I also wanted to try one of the desserts, since this is a dessert blog after all. I settled on the Date Nut Bread. This recipe was adapted from Pat Nixon’s recipe that appeared in the “Hints from Heloise” newspaper column in 1961.


Date Nut Bread

Yield: 1 loaf


  • 8 ounces pitted dates, chopped into small pieces
  • 1 teaspoon baking soda
  • 3/4 cup boiling water
  • 4 tablespoons butter
  • 3/4 cup sugar**
  • 1 egg
  • 1 1/4 cups all-purpose flour
  • 3/4 cup chopped walnuts
  • 1/2 teaspoon vanilla extract


  1. Preheat oven to a 350*F. Grease and flour an 8 x 4 x 2 1/2- inch loaf pan.
  2. Place dates in a large bowl. Add baking soda to boiling water and pour over dates in bowl. Set aside and let mixture stand while mixing other ingredients.
  3. In the bowl of an electric mixer, cream butter and sugar. Add the egg and mix well. Strain water from the date mixture into batter. Add flour and beat well. Add nuts, dates, and vanilla and combine until all ingredients are well mixed.
  4. Pour the mixture into greased loaf pan. Bake for 50-60 minutes, or until toothpick inserted in center of bread comes out clean.


**You can substitute 2 tablespoons of brown sugar for 2 tablespoons of granulated sugar.

recipe reprinted with permission


This recipe was delicious! I’ve never had date nut bread before, but I’ll definitely be having it more in the future because it’s tasty and versatile. It’s great in the morning for breakfast with some eggs, a simple snack in the afternoon with some tea, or even as a dessert at night. I could literally eat this all day long!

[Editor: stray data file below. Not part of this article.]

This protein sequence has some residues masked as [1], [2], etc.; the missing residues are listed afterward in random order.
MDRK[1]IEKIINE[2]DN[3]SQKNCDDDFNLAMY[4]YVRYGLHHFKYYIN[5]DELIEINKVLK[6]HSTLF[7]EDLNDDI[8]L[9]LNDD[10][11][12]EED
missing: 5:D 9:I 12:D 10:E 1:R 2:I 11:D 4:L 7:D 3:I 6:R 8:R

The blurb before the recipe that explains why this recipe was chosen for the book fascinated me. Even though this particular recipe wasn’t available to the public until after the first time date nut bread was mentioned in an episode of Mad Men, the authors got into the mind of Betty Draper and decided that when this recipe was published, she definitely would have seen the article and used it in her own kitchen. That’s the beauty of this cookbook. It’s not only a history book and a recipe book, it’s also an examination of all the Mad Men characters we’ve held so dear for the past 8 years.